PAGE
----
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People, not Parliament supreme

June 28, 2011 14:55 IST

Do not defend corruption by advancing specious arguments as to who is authorised to speak for the people. Everyone who raises his voice against corruption speaks for the entire country, says Virendra Kapoor.

Ever since Anna Hazare launched the anti-corruption campaign, apologists of the government have sought to undermine it, arguing that civil society activists represent nobody but themselves.

Sections of the media insist that only the government has the right to speak for the people since it commands a simple majority in Parliament. At a superficial level, the argument is strong. But is it valid? No.

On a careful examination, even the government cannot claim to speak for the entire populace on all issues under the sun. For want of a better mechanism to determine the wishes of the majority of the people, the first-past-the-winning-post electoral system may be the best way to elect governments.

The parties constituting the United Progressive Alliance, for example, polled only a little over 37 percent of the popular vote; the non-UPA groups, on the other hand, accounted for more than 62 percent of the votes polled in the May 2009 election.

Indeed, successive governments in free India were in a way minority governments insofar as they enjoyed the support of less than half the voters who had actually cared to vote. Those who did not exercise their right to vote also constituted a sizable chunk of the electorate and, therefore, no government could claim to speak for them, though necessarily the writ of any government would apply uniformly even over those who voted against it.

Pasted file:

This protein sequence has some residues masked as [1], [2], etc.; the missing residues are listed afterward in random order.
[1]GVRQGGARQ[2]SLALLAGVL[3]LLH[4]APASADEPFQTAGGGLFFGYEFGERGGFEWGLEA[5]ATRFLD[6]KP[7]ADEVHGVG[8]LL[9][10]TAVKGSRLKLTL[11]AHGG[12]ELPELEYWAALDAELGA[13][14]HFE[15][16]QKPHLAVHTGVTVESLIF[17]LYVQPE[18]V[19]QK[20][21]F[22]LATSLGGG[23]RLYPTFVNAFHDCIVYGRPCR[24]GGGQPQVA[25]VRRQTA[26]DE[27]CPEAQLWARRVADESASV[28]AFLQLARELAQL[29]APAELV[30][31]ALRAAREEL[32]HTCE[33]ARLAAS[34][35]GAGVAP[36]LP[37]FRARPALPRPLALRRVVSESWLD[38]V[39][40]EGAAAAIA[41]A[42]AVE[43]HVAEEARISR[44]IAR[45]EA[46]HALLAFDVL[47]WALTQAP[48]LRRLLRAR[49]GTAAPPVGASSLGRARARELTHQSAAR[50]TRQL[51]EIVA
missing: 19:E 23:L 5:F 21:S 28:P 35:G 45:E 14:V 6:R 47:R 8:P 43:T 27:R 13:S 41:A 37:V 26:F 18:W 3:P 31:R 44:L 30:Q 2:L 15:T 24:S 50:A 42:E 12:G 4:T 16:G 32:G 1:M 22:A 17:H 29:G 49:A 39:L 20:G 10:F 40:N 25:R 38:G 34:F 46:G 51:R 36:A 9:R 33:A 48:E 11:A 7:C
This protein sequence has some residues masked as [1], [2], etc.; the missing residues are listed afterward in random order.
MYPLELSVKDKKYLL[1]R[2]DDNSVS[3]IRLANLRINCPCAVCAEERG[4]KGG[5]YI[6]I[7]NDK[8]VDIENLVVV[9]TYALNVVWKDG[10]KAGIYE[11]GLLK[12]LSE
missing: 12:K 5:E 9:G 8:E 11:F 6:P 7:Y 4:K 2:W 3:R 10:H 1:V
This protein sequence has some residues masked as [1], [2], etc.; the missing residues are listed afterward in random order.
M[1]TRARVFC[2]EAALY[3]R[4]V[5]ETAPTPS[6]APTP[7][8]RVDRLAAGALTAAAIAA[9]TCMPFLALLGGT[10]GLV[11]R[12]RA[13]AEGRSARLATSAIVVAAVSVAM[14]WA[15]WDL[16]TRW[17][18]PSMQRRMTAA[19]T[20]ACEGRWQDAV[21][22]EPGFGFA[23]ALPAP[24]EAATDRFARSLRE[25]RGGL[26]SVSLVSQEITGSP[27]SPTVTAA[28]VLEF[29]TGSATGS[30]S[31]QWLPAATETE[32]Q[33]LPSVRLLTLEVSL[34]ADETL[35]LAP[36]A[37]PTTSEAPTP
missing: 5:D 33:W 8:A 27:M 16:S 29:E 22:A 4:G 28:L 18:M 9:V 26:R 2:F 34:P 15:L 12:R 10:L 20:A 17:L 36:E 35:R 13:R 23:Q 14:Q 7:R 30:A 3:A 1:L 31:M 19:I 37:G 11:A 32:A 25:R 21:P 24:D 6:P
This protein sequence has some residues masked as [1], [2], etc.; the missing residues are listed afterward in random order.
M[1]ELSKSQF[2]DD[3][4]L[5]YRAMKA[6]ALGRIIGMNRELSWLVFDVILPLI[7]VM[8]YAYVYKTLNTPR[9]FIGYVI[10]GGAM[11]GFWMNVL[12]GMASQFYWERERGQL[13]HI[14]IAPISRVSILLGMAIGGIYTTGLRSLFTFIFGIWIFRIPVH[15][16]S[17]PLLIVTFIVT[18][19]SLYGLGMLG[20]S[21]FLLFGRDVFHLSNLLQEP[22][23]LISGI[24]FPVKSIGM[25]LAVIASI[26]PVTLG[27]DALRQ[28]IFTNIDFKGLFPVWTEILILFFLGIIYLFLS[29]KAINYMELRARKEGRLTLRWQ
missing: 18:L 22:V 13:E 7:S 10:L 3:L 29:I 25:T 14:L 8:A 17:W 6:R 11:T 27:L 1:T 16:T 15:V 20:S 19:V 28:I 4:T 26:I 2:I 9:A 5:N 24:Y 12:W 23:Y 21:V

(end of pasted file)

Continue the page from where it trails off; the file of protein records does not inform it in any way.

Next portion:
The short point is that while the systemic convenience allows all governments with barest of majorities in Parliament to speak and act on behalf of the people, these should not arrogate to themselves the right to silence the voice of anyone who expresses a dissenting opinion.

To cite an example, can the defenders of the moribund UPA regime claim that Indira Gandhi spoke for the entire people when she imposed her draconian Emergency in June 1975? Mind you, she had an overwhelming majority to support the Emergency proclamation in Parliament.

Apologists of the government who run down the current anti-corruption campaign by Anna Hazare and other civil society activists can be relied upon to justify the Emergency, if for nothing else than to maintain consistency in their line of reasoning. But, as subsequent events proved, the Emergency did not have the support of the people, even though it was duly endorsed by a captive Parliament.

Why, the British Prime Minister Neville Chamberlain had no difficulty getting the nod of the House of Commons for his sell-out agreement with Adolf Hitler. And Hitler himself did what he did with the full support of the Reichstag.

Or, nearer home, can one ask these unabashed defenders of the ruling establishment whether Rajiv Gandhi had lacked majority when he came up with the controversial Anti-Defamation Bill which caused the late newspaper doyen, Ramnath Goenka, to lead a public protest.

If the editor of a pink paper, who is beholden to the prime minister, was to be believed, what Goenka did was wrong -- Gandhi ought to have pressed ahead with his infamous bill to fetter press freedom since he had an overwhelming majority in Parliament.